Posted on 6/27/2019 by David M. Dion
Designated Agency versus Non-Designated Agency. Understand the difference.
In 2015 The Vermont Real Estate Commission amended its rules to allow for real estate professionals to practice something called “Designated Agency”. Some states use the term interchangeably with “Dual Agency”. In any event, this was a sea-change in the way real estate agents in Vermont would be able to interact with the consuming public. As a consumer it is vitally important to understand the difference. Sadly, almost three years later and it is crystal clear consumers largely do not know the difference.
First let’s cover the term “Dual Agency”. Dual Agency essentially states a real estate agent cannot represent the seller and the buyer in the same transaction. The simple reason is obvious in that there is an inherent conflict of interest. How can a real estate agent represent the seller’s best interest at the same time as representing the buyer’s best interest? The answer is it is quite simply not possible.
Amazingly, some states do allow Dual Agency. Massachusetts is one example with the qualification that there exists full disclosure and written informed consent. In any event, it defies logic how this can possibly be in the best interest of the consumer. Perhaps it was the lawyers who lobbied heavily for the regulation to ensure they will be able to afford to pay for their kids’ college education?
The Vermont Real Estate Commission does not recognize Dual Agency. However, its Administrative Rules speak extensively about the difference between Designated Agency and Non-Designated Agency. Furthermore, the Commission requires all Vermont real estate agents to provide a Mandatory Consumer Disclosure (for Designated Agency) (for Non-Designated Agency) to every consumer expressing interest in real estate at the first reasonable opportunity.
The Disclosure explains the difference between being a client or not being a client of a real estate agent, and how this may impact any information you should be willing to share. The Disclosure also explains the difference between a Designated Agency and a Non-Designated Agency. This is a very important distinction to understand before you make the decision to become a Client of the Agent and/or Agency.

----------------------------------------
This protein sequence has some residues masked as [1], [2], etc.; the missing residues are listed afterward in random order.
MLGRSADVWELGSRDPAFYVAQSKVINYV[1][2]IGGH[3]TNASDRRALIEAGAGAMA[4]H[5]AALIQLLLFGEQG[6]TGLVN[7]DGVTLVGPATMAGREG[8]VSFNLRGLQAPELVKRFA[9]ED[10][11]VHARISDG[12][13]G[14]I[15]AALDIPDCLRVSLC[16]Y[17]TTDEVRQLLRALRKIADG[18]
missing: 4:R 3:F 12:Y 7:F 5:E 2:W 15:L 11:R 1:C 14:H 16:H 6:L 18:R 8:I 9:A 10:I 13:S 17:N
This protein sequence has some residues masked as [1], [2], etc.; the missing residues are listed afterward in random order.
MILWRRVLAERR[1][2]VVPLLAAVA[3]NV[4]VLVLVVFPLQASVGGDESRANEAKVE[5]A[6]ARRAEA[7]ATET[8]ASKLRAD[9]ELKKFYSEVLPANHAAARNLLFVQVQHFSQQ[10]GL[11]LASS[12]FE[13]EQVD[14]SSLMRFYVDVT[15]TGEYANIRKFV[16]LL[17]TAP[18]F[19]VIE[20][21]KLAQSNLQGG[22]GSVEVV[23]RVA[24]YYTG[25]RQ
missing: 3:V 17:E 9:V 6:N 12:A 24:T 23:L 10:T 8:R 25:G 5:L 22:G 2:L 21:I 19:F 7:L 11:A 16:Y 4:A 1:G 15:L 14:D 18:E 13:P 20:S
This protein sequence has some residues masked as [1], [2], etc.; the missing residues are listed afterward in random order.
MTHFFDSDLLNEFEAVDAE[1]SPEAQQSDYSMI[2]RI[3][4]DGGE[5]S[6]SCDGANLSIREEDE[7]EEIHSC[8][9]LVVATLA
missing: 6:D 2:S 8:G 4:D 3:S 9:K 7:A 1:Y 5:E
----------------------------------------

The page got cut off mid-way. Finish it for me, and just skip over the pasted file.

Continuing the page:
A Non-Designated Agency real estate firm owes a duty of loyalty to a client, which is shared by all agents of the firm. It’s pretty straight forward and very easy to understand.
On the other hand, a Designated Agency firm appoints a particular agent to a client. In theory no conversations can take place at the water cooler (for example) that might compromise the duty of loyalty that agent owes to the consumer. That means no sharing of any information whatsoever of a confidential nature within the real estate firm.
So, with Designated Agency real estate agents who all work under the same roof, and for the same employer, and with the same policies and procedures, do not disclose any confidences to each other. And they do this while working with hundreds, sometimes thousands of consumers.
The opportunities to compromise that loyalty are enormous and are seen on a more or less regular basis. And the only ones who truly benefit are the agents and their employer. This is because they can keep the entire transaction “in-house” where making the sale is more important than representing the client’s interests. And they also collect more profits from each sale.
For you as the consumer the decision is quite simple. DON’T DO IT!
Mad River Valley Real Estate does not practice Designated Agency. Our reasoning is simple. Hire one of us and you hire the entire firm. That means we bring a collective body of resources to you as the consumer and that is truly the only way a real estate agent, or real estate agency for that matter can truly represent your best interests.
Be careful out there!